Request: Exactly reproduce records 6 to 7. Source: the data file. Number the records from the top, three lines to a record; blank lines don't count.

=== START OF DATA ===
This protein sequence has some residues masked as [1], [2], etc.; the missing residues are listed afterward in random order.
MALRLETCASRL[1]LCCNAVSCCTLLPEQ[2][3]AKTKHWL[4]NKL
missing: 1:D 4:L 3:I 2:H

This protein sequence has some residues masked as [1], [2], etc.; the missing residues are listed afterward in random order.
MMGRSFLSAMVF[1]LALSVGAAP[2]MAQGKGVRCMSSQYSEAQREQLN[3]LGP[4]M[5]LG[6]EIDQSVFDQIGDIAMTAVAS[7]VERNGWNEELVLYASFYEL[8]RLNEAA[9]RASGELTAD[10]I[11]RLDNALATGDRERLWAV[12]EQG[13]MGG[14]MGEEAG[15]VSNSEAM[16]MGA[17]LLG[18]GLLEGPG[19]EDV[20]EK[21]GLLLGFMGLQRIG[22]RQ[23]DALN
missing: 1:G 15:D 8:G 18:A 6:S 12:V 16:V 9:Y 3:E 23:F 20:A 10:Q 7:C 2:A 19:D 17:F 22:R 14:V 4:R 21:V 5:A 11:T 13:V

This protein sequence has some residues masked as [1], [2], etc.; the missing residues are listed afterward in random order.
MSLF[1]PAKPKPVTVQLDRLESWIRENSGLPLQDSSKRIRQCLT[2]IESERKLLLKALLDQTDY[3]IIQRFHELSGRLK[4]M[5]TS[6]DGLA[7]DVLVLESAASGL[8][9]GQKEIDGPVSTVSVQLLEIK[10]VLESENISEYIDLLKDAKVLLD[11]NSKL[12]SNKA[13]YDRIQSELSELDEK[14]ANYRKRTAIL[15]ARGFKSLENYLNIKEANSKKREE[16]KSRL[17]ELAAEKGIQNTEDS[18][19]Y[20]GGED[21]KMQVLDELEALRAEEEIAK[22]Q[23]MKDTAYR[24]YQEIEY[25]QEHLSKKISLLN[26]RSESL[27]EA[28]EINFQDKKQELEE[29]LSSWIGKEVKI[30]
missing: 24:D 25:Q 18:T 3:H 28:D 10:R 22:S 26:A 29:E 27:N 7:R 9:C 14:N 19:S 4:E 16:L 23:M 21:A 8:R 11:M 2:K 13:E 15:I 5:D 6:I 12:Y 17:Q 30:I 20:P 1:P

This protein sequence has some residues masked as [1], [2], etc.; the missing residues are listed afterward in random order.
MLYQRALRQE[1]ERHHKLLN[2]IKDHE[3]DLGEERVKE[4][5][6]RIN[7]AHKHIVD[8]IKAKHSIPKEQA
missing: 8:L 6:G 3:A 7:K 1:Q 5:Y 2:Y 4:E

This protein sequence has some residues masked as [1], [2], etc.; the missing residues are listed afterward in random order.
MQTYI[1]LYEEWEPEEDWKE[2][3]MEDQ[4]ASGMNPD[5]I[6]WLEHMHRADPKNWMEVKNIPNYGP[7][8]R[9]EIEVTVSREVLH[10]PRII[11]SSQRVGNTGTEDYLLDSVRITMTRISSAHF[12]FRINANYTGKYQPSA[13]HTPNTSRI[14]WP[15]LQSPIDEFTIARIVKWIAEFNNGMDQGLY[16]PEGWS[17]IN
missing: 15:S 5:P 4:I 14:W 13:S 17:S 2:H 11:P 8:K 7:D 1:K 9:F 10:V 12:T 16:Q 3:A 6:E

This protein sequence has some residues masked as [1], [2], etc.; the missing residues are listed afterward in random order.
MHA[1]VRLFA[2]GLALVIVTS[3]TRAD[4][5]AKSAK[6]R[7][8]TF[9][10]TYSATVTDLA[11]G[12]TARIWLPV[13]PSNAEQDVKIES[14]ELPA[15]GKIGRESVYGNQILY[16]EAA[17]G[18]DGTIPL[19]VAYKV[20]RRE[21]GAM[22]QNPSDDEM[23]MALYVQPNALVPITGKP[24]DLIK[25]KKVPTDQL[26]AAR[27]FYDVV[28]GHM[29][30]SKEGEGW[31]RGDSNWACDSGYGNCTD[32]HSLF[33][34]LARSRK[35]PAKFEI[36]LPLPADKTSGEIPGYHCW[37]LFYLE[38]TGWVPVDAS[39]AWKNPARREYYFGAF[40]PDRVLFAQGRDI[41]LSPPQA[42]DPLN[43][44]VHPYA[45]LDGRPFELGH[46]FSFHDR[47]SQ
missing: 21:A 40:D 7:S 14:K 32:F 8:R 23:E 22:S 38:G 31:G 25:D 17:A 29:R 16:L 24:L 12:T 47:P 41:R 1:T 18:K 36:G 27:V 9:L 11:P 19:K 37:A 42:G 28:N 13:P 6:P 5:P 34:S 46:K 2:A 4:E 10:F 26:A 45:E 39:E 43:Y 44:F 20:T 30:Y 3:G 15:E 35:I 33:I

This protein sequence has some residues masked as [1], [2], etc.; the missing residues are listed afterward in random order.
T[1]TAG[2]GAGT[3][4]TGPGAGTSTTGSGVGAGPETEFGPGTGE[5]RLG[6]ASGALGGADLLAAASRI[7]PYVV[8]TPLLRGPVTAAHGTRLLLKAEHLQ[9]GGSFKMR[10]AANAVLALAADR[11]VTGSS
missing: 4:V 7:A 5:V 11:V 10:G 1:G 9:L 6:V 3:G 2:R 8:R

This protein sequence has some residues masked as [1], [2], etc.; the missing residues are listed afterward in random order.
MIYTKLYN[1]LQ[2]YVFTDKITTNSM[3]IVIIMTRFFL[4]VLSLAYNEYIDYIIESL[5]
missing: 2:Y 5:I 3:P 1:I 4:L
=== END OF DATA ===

This protein sequence has some residues masked as [1], [2], etc.; the missing residues are listed afterward in random order.
MHA[1]VRLFA[2]GLALVIVTS[3]TRAD[4][5]AKSAK[6]R[7][8]TF[9][10]TYSATVTDLA[11]G[12]TARIWLPV[13]PSNAEQDVKIES[14]ELPA[15]GKIGRESVYGNQILY[16]EAA[17]G[18]DGTIPL[19]VAYKV[20]RRE[21]GAM[22]QNPSDDEM[23]MALYVQPNALVPITGKP[24]DLIK[25]KKVPTDQL[26]AAR[27]FYDVV[28]GHM[29][30]SKEGEGW[31]RGDSNWACDSGYGNCTD[32]HSLF[33][34]LARSRK[35]PAKFEI[36]LPLPADKTSGEIPGYHCW[37]LFYLE[38]TGWVPVDAS[39]AWKNPARREYYFGAF[40]PDRVLFAQGRDI[41]LSPPQA[42]DPLN[43][44]VHPYA[45]LDGRPFELGH[46]FSFHDR[47]SQ
missing: 21:A 40:D 7:S 14:K 32:F 8:R 23:E 22:S 38:G 31:G 25:D 17:A 29:R 16:L 24:L 12:T 47:P 41:R 1:T 18:K 36:G 27:V 9:L 11:P 19:K 37:A 42:G 28:N 13:P 6:P 5:P 34:S 46:K 2:A 4:E 10:F 26:A 45:E 39:E 43:Y 44:F 20:T 30:Y 3:G 15:E 35:I 33:I

This protein sequence has some residues masked as [1], [2], etc.; the missing residues are listed afterward in random order.
T[1]TAG[2]GAGT[3][4]TGPGAGTSTTGSGVGAGPETEFGPGTGE[5]RLG[6]ASGALGGADLLAAASRI[7]PYVV[8]TPLLRGPVTAAHGTRLLLKAEHLQ[9]GGSFKMR[10]AANAVLALAADR[11]VTGSS
missing: 4:V 7:A 5:V 11:V 10:G 1:G 9:L 6:V 3:G 2:R 8:R